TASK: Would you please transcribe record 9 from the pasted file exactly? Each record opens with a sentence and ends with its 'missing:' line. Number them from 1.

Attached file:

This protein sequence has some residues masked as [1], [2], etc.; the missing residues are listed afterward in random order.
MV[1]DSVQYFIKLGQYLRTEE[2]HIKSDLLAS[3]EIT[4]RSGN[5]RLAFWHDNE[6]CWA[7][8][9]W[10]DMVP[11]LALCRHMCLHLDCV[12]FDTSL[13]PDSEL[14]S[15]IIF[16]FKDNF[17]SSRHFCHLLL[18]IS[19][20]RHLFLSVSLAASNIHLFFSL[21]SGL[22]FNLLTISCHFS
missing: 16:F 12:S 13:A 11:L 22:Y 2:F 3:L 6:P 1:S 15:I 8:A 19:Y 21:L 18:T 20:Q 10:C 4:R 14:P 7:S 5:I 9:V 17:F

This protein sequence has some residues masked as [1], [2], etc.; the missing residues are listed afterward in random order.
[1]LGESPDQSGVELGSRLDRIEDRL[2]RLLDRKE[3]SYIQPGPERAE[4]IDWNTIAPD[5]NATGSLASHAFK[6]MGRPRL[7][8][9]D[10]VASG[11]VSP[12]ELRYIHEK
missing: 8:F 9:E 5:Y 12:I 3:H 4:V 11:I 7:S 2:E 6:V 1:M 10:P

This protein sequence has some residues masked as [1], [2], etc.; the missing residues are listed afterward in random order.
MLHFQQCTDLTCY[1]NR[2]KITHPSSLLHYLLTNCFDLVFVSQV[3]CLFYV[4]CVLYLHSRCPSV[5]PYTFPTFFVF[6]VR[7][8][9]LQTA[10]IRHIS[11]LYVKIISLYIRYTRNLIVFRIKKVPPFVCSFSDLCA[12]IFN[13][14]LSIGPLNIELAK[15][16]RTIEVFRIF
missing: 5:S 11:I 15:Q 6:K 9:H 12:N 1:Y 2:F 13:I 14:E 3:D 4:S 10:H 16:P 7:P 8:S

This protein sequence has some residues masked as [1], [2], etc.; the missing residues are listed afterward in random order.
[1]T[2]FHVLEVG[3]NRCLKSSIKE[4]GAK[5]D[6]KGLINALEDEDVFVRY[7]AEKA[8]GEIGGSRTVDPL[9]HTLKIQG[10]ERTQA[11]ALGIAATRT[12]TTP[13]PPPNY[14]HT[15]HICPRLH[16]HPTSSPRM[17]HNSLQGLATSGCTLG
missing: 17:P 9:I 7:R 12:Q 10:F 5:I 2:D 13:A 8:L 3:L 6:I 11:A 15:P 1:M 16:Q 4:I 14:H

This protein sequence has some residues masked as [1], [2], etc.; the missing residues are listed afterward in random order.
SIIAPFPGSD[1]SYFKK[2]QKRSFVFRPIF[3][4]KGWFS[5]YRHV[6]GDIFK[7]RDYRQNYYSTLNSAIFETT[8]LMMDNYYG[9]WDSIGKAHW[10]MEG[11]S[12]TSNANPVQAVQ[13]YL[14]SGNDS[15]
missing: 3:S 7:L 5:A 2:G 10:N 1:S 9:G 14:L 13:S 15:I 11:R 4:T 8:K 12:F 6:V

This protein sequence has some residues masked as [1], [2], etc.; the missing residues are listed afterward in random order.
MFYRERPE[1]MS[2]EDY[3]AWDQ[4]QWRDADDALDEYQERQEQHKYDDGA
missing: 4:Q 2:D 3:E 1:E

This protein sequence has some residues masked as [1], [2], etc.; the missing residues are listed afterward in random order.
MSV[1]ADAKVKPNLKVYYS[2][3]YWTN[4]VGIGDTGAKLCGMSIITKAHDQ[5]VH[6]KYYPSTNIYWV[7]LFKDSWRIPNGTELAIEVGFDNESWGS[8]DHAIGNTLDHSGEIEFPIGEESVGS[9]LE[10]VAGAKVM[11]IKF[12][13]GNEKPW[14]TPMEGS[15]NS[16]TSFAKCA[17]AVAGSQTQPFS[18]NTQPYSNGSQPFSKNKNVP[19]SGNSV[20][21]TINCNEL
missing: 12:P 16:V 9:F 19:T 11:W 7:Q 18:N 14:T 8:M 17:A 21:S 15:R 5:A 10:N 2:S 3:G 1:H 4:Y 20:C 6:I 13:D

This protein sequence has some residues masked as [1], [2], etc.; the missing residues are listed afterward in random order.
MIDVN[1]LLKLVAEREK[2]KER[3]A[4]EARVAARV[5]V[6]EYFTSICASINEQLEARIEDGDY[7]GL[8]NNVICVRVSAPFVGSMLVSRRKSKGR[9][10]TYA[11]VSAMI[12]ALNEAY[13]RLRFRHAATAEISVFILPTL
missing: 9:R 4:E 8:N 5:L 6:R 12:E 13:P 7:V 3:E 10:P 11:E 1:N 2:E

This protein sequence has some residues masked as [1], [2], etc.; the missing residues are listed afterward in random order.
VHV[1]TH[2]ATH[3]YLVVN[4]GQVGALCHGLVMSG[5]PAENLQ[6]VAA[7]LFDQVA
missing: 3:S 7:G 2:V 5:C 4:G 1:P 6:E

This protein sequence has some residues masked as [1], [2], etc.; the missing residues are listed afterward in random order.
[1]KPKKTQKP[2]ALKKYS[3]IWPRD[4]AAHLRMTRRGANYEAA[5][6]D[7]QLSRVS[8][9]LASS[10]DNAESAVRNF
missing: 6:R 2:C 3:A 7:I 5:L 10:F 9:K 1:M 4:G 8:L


This protein sequence has some residues masked as [1], [2], etc.; the missing residues are listed afterward in random order.
VHV[1]TH[2]ATH[3]YLVVN[4]GQVGALCHGLVMSG[5]PAENLQ[6]VAA[7]LFDQVA
missing: 3:S 7:G 2:V 5:C 4:G 1:P 6:E